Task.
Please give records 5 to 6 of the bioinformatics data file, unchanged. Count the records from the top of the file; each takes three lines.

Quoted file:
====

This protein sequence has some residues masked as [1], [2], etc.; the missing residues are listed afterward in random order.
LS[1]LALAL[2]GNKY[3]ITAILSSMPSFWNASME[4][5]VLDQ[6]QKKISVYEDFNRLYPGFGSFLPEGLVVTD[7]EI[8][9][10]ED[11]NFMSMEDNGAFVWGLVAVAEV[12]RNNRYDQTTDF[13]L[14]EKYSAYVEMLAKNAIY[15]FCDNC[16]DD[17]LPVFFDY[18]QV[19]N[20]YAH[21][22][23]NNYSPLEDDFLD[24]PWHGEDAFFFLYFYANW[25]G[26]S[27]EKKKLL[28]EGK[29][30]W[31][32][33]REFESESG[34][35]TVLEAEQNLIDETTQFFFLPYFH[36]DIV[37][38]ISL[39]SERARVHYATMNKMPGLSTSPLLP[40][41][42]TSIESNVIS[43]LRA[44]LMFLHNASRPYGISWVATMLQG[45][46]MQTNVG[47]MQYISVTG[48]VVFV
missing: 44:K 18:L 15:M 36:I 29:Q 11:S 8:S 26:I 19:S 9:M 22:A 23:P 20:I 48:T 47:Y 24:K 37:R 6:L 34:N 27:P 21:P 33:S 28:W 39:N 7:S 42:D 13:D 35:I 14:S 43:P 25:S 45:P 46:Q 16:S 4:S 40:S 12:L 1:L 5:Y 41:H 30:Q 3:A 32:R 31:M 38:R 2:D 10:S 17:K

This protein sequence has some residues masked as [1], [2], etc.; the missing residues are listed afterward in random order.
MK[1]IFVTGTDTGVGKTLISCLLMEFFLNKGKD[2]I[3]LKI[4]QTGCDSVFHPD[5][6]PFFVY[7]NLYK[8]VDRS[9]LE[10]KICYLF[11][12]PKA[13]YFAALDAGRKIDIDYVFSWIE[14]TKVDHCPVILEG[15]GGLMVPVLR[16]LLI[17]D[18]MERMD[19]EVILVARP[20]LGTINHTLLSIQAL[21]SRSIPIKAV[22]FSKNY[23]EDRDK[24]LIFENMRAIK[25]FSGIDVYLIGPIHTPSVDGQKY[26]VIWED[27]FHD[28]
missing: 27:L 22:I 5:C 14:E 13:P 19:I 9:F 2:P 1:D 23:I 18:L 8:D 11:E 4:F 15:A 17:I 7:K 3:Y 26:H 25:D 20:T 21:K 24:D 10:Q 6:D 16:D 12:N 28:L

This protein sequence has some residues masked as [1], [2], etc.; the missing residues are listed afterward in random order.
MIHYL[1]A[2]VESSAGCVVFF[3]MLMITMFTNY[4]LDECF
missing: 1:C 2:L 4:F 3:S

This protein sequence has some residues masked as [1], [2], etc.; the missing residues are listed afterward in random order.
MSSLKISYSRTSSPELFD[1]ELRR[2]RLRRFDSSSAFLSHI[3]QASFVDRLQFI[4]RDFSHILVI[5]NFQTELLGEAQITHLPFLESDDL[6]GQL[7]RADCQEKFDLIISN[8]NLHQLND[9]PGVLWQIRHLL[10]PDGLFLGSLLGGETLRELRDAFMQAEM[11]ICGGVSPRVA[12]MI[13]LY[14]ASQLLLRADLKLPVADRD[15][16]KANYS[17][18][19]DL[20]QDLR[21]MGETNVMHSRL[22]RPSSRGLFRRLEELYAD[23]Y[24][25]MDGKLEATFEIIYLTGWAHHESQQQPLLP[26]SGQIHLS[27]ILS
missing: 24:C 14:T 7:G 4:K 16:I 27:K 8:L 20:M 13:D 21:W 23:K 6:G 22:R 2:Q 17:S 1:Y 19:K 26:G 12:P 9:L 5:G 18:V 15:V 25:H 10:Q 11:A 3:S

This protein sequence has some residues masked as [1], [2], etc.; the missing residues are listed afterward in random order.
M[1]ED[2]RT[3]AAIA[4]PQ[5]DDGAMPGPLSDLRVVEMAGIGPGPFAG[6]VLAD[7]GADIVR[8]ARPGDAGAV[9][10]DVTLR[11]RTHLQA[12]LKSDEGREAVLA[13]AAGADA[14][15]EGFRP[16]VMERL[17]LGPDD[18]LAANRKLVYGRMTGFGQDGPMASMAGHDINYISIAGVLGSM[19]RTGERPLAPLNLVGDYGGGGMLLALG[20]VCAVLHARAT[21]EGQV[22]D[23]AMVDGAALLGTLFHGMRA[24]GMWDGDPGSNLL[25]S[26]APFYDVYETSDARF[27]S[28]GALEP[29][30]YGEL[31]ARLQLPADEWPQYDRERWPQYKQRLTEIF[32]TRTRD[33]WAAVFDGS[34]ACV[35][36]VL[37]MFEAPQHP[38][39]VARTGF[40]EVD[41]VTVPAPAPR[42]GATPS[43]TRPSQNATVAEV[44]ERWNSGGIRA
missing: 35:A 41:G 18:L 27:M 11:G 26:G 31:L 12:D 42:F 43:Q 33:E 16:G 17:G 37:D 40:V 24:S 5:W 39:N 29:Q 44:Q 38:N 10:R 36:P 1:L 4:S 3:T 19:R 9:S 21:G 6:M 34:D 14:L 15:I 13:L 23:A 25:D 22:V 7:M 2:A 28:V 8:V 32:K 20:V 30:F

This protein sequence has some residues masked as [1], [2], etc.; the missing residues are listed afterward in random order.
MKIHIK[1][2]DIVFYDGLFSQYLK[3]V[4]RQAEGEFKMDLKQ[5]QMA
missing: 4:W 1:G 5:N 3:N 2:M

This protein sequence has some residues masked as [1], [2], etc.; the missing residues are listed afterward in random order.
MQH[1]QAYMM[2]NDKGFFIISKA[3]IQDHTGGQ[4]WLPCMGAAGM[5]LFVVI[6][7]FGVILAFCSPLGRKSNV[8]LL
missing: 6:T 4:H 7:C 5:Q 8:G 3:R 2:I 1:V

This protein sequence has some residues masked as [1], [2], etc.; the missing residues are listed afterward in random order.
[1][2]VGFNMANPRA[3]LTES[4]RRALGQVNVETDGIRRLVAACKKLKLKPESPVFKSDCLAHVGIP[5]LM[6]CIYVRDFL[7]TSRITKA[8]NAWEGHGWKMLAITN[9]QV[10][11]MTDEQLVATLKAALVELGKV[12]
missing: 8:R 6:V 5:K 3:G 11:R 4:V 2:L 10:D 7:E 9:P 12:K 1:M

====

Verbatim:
This protein sequence has some residues masked as [1], [2], etc.; the missing residues are listed afterward in random order.
M[1]ED[2]RT[3]AAIA[4]PQ[5]DDGAMPGPLSDLRVVEMAGIGPGPFAG[6]VLAD[7]GADIVR[8]ARPGDAGAV[9][10]DVTLR[11]RTHLQA[12]LKSDEGREAVLA[13]AAGADA[14][15]EGFRP[16]VMERL[17]LGPDD[18]LAANRKLVYGRMTGFGQDGPMASMAGHDINYISIAGVLGSM[19]RTGERPLAPLNLVGDYGGGGMLLALG[20]VCAVLHARAT[21]EGQV[22]D[23]AMVDGAALLGTLFHGMRA[24]GMWDGDPGSNLL[25]S[26]APFYDVYETSDARF[27]S[28]GALEP[29][30]YGEL[31]ARLQLPADEWPQYDRERWPQYKQRLTEIF[32]TRTRD[33]WAAVFDGS[34]ACV[35][36]VL[37]MFEAPQHP[38][39]VARTGF[40]EVD[41]VTVPAPAPR[42]GATPS[43]TRPSQNATVAEV[44]ERWNSGGIRA
missing: 35:A 41:G 18:L 27:M 11:G 26:G 31:L 12:D 42:F 43:Q 33:E 16:G 17:G 37:D 40:V 24:S 5:W 39:N 29:Q 44:Q 38:N 10:R 36:P 1:L 4:S 3:T 19:R 9:S 21:G 6:M 34:D 14:L 15:I 13:L 23:A 25:D 22:V 7:M 2:A 28:V 8:V 32:K 20:V 30:F

This protein sequence has some residues masked as [1], [2], etc.; the missing residues are listed afterward in random order.
MKIHIK[1][2]DIVFYDGLFSQYLK[3]V[4]RQAEGEFKMDLKQ[5]QMA
missing: 4:W 1:G 5:N 3:N 2:M